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Integrating Metering & Information Systems
YEAR 2000. MILLENNIUM. DEREGULATION. Each word strikes fear into the heart of meter manufacturers and utilities alike. Like the turning of the century, deregulation is coming for the electric utility industry, and sooner than we think. How will it affect the metering industry?
The first real indication can be found in California. There, by order of the state public utilities commission, the customer's energy supplier (the energy service provider or the utility distribution company) will, for the time being, own the meter. The ESP or UDC will choose its own "meter data management agent" to read it and manage the data. Other states are considering similar ideas (see sidebar, California Metering Rules).
The California model has changed the face of the utility industry, helping to create a new variety of companies. Enron, for example, which now owns Portland General Electric, plans voluntarily to move to open access by establishing the "power supply coordinator." The company has proposed that ESPs should contract independently with metering companies to obtain metering services.
What are these new entities, the power supply coordinator, and the meter bill collect company or meter data management agent? What are their functions? Modeled after the California Independent System Operator, the power supply coordinator will forecast load, manage schedules, provide settlements, acquire ancillary services, act as an ISO for distribution and probably manage service outages. It will not read meters (em that function will fall to the meter bill collect company, which may, perhaps, install as well as own the meters. This MBC will supply billing-ready data and may even process bills for the ESPs, competing for that business against other MBCs.
But how will the infrastructure work with all these new entities?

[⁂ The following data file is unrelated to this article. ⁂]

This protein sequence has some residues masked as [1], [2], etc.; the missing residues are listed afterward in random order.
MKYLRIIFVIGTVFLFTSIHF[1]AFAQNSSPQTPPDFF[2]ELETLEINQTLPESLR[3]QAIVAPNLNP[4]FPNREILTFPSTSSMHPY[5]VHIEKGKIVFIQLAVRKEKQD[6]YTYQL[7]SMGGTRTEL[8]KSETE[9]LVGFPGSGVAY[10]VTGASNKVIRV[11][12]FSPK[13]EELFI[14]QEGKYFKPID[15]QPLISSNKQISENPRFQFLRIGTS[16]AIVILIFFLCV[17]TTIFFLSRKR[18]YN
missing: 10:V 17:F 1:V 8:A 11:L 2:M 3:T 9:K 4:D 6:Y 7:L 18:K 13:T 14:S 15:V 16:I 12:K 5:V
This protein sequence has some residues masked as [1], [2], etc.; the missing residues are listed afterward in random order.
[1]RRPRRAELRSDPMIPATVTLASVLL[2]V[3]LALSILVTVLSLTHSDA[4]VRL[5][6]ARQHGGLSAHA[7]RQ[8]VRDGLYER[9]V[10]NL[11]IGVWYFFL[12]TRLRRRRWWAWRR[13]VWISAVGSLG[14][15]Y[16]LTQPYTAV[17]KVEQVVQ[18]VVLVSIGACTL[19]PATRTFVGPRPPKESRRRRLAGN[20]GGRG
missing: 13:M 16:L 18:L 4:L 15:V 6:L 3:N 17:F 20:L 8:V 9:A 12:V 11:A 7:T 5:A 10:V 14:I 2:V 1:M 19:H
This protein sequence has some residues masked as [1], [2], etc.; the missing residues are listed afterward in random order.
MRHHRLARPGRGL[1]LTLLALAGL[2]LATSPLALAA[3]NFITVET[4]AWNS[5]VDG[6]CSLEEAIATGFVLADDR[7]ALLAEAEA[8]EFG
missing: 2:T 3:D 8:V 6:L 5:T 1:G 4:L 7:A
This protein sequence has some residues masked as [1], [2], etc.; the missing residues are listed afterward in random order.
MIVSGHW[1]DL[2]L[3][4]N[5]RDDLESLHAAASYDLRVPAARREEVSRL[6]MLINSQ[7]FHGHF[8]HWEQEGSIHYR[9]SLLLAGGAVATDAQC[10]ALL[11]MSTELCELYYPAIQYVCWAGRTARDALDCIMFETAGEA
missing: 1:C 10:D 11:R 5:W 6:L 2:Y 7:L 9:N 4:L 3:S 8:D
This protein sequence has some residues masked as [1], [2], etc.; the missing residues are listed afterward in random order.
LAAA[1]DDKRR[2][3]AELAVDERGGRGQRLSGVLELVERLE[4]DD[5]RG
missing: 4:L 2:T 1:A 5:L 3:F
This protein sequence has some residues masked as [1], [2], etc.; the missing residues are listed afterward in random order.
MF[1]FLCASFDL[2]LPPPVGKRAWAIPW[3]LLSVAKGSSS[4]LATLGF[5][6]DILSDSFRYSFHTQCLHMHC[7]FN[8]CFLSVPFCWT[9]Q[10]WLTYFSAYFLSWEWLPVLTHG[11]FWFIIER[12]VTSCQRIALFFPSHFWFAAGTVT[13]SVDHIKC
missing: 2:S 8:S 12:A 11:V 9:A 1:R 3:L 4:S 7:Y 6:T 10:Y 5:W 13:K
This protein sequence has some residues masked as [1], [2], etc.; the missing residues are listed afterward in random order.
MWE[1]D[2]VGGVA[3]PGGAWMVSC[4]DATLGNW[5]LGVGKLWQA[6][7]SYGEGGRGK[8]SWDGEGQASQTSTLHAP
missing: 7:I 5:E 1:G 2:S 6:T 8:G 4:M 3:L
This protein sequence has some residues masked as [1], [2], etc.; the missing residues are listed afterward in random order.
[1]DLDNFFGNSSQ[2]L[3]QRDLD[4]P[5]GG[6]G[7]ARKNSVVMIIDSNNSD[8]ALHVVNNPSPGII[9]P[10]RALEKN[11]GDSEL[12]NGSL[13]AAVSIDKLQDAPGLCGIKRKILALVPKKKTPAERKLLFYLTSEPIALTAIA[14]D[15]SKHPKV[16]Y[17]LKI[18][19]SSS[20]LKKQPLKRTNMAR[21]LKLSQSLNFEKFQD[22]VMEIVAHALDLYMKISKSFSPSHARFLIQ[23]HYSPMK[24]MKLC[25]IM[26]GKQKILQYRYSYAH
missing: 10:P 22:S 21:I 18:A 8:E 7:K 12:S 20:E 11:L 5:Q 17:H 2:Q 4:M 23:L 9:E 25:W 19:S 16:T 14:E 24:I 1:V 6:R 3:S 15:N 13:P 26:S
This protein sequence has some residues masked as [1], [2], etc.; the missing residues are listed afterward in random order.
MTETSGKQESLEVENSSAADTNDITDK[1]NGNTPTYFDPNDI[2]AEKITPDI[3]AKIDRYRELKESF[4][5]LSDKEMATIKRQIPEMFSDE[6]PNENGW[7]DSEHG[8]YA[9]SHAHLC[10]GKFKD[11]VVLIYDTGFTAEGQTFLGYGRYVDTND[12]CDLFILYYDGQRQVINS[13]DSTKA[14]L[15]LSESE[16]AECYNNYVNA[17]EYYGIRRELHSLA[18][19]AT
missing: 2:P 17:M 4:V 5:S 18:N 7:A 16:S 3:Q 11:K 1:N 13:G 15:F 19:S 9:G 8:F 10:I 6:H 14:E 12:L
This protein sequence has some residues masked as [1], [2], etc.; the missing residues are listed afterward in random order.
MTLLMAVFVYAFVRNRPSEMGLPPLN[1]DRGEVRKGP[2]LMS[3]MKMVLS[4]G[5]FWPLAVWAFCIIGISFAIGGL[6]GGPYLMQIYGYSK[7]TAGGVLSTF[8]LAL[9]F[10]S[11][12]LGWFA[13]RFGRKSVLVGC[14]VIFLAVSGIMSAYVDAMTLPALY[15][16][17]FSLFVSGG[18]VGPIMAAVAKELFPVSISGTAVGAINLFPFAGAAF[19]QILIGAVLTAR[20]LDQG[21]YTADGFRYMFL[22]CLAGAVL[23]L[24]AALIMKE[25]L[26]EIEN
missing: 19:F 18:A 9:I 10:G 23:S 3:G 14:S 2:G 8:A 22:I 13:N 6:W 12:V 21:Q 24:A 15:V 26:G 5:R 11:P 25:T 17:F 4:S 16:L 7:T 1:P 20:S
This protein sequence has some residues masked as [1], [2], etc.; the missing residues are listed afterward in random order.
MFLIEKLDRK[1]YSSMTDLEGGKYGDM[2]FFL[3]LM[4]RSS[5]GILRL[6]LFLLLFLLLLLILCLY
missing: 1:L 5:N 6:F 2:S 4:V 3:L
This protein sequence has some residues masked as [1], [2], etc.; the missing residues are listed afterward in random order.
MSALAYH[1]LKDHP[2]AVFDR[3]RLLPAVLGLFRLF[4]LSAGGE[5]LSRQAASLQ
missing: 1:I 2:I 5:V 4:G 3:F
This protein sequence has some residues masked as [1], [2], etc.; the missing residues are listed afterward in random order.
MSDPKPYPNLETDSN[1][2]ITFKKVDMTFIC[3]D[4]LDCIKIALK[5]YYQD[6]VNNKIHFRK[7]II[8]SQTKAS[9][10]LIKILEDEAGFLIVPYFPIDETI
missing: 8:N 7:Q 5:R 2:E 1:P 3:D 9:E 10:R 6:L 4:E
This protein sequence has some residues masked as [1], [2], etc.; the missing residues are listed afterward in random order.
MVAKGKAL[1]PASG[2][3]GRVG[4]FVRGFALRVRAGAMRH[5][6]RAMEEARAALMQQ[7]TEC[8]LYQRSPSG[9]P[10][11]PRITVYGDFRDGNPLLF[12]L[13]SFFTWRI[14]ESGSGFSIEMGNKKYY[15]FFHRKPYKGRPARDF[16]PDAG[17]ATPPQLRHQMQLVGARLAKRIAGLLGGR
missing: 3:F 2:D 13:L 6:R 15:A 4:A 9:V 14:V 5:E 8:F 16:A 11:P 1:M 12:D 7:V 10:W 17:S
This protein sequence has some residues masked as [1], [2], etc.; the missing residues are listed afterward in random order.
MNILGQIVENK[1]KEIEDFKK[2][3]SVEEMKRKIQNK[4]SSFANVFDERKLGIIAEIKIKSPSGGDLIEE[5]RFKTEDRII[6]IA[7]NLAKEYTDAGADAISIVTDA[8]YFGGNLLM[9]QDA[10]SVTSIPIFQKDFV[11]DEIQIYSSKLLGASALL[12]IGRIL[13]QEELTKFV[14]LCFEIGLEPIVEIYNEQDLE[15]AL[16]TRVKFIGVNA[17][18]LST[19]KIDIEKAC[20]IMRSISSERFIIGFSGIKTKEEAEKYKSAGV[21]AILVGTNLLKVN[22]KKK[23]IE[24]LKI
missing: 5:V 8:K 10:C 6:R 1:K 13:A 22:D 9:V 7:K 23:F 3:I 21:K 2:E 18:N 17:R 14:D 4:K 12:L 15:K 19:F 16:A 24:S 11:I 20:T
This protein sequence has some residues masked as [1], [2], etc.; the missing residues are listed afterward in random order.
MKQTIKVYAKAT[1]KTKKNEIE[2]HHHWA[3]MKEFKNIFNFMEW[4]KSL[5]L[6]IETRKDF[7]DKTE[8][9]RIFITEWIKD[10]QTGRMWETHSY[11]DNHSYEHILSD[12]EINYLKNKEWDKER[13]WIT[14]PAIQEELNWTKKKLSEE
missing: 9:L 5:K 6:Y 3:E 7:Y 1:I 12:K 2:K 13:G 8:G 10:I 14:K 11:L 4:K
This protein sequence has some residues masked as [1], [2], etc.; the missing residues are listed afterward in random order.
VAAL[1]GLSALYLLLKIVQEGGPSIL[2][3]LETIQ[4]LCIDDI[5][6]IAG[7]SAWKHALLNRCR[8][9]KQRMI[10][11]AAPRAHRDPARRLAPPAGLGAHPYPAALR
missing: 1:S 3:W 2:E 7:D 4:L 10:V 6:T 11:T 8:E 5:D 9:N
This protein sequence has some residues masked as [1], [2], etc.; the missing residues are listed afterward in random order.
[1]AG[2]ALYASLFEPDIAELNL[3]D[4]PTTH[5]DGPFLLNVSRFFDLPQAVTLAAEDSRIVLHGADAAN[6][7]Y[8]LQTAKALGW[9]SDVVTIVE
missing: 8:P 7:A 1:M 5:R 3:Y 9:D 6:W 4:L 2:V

Here lie some fundamental questions. How will ESPs, UDCs, MBCs and MDMAs transmit this sensitive data back and forth between each other? What sort of communications networks will they use?
Some vendors in the automated meter reading business have already come to rely on proprietary communications networks to receive and transmit data. However, a switch to public networks would allow the industry to escape from this monopolistic and closed model. In fact, these public networks already exist and provide almost complete coverage of the United States.
Consumer Credit: A Model for Meters
The future of electricity metering is best understood not by looking at the telecom industry, but by looking at the whole process of consumer retail credit.
In retail markets generally, the bank acts as credit provider. Through credit cards and other deals, it offers consumer credit and acts as intermediary for cash transactions between consumers and the retail establishment. The ESP can also act as a "bank" (as do Sears and AT&T through their Discover and Universal cards). The ESP sells energy to the consumer, makes deals and handles the cash between the consumer and the supplier.
The Visa or MasterCard system uses an information technology infrastructure to process applications for credit at the point-of-sale terminal and then processes transactions to the bank. Visa takes no financial position in the transaction but collects a transaction fee. The